How to Write a Slant Poem

A slant poem is one that uses "slant" or "approximate" rhymes, either internally -- within the line of the poem -- or at the line's end.

Consider this example:

"I love her and I'll make her mine // but I can't make her poem rhyme."

"Mine" and "rhyme" are approximate or slant rhymes. They do not rhyme, but they're close to rhyming.

A slant poem is one that uses "slant" or "approximate" rhymes. For example, "Mine" and "Rhyme" are slant rhymes.

1. Create Traditional Rhymes

Writing a slant poem takes several steps for newcomers to poetry-writing, and even well-established poets need these word exercises from time to time. The first step is to create as many full rhymes as one can think of, written only as single words together: "flat/mat," "God/odd," "boat/float" and so on; would-be writers should be able to create at least a dozen or so of these.

Create a dozen or so single word rhymes

flat / mat

God / odd

boat / float

single / tingle

ball / tall

owl / towel

one / won

four / roar

right / height

hot / not

hook / look

blew / blue

2. Create Simple Poems

The second step is to create simple poems, either in single internally-rhymed lines or couplets, using the created pairings: "I feel that God/Must be quite odd."

There should be a poem created for each pairing. This allows amateur poets to become comfortable with full rhyming and gives experts an excellent "free-writing" experience.

3. Create Slants

The third step is to substitute an approximate rhyme for a full rhyme, using the already-completed pairings. This can be done either with ​consonant repetition​ -- repeating end letters of words -- or ​alliteration​ -- repeating first letters:




4. Finally, rework as couplets or entire poems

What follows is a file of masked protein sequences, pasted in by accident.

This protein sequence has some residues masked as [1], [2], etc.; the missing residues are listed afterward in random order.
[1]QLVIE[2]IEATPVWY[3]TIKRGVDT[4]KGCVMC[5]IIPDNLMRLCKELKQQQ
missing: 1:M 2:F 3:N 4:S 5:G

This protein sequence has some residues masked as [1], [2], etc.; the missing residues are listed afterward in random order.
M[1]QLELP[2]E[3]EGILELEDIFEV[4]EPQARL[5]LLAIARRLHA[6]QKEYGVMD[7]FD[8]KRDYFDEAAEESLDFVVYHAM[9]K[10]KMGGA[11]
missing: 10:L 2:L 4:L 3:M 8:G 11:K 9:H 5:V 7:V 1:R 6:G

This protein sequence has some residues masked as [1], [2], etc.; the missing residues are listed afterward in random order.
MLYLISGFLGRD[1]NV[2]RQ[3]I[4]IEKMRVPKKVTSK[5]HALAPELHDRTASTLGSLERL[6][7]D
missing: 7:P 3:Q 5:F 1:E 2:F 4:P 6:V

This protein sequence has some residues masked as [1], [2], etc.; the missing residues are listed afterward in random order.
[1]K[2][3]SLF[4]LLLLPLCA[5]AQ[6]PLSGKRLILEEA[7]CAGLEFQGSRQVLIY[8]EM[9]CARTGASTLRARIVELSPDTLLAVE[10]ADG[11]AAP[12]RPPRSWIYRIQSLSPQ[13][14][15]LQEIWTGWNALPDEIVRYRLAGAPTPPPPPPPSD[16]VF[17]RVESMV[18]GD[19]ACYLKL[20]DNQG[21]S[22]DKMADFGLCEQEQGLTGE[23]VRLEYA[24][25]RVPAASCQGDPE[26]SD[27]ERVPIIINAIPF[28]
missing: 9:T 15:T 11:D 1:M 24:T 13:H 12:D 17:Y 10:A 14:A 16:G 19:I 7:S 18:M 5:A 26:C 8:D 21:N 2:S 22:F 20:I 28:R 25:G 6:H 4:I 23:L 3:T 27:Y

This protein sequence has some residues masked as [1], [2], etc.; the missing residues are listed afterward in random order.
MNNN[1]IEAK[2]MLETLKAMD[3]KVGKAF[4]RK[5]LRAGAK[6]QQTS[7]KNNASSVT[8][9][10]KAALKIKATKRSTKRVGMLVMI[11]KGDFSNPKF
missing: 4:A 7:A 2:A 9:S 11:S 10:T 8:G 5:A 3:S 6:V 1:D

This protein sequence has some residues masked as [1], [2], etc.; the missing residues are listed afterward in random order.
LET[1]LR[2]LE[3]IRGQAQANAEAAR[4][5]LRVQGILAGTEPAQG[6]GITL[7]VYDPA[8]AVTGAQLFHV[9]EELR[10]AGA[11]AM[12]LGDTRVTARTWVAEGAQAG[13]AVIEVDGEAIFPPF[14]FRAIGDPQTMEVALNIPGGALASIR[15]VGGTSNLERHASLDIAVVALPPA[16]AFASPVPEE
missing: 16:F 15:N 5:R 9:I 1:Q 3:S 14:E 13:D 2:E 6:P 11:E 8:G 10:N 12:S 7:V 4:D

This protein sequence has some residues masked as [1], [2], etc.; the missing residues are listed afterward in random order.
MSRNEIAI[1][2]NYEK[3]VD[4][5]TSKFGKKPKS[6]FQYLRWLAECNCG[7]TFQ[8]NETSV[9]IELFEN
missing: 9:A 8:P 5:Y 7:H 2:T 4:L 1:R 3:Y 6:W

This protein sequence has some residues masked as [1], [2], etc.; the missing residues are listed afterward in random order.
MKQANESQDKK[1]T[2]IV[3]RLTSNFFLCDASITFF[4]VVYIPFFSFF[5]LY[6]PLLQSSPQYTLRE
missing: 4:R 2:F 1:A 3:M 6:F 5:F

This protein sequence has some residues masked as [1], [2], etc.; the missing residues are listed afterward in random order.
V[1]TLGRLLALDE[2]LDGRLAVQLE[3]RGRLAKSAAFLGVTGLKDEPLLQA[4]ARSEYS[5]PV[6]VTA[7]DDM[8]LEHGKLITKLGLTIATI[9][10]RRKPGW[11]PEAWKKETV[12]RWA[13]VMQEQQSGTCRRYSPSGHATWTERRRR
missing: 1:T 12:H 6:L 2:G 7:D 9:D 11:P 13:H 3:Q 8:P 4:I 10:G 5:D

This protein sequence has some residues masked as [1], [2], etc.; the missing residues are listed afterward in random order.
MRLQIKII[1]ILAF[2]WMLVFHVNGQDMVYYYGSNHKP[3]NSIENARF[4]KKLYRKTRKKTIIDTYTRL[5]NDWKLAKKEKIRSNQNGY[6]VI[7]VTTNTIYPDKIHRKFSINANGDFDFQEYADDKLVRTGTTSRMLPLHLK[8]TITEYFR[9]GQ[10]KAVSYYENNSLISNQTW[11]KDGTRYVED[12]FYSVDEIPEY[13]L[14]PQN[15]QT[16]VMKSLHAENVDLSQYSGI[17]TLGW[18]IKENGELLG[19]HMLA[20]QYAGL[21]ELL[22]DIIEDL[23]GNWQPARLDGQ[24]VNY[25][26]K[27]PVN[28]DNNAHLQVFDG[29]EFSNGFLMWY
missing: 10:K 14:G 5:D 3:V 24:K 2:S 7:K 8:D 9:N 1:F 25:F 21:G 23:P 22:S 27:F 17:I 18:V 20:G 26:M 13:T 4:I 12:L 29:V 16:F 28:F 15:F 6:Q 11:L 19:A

Finally, the poet takes these new creations and reworks them as couplets or even entire poems, combining them with true rhymes for the best effect:

If God is God

then God is odd;

if God is God

then God is bad.

Take Him even

take Him Odd;

If I'm not God

then I'm not bad.

These are the "how" steps to writing slant poetry; the poet should also consider the "why" of slanting.

Who Uses Slants?

The best source to answer "why" is the most famous poet to consistently use slant poetry, ​Emily Dickinson​, whose poetry was rejected outright upon its initial publication precisely because her rhymes were not exact.

In fact, numerous editors sought to "correct" Dickinson by rewriting her work to manufacture true rhymes. These corrupted versions are gone, and the poet's original poetic forms are available everywhere.

Dickinson used slants for several reasons: she wanted to startle the reader's sensibilities, she wanted to encourage one to see unlike things in comparison and on occasion she simply seems to have felt like it.

Most frequently, however, her slants aim at personifying an abstraction with a concrete image, as in the work she simply called "Poem 1260," aka "Because that you are going," where she rhymes "he besides concedes," a concrete action, with "confiscated Gods." The line in context presents God as agreeing to the human worship of other things, an unreality rendered brilliantly real.

Poem 1260 by Emily Dickinson

Because that you are going

And never coming back

And I, however absolute

May overlook your Track -

Because that Death is final,

However first it be

This instant be suspended

Above Mortality -

Significance that each has lived

The other to detect

Discovery not God himself

Could now annihilate

Eternity, Presumption

The instant I perceive

That you, who were Existence

Yourself forgot to live -

The "Life that is" will then have been

A thing I never knew -

As Paradise fictitious

Until the Realm of you -

The "Life that is to be," to me,

A Residence too plain

Unless in my Redeemer's Face

I recognize your own -

Of Immortality who doubts

He may exchange with me

Curtailed by your obscuring Face

Of everything but He -

Of Heaven and Hen I also yield

The Right to reprehend

To whoso would commute this Face

For his less priceless Friend.

If "God is Love" as he admits

We think that he must be

Because he is a "jealous God"

He tells us certainly

If "All is possible with" him

As he besides concedes

He will refund us finally

Our confiscated Gods-

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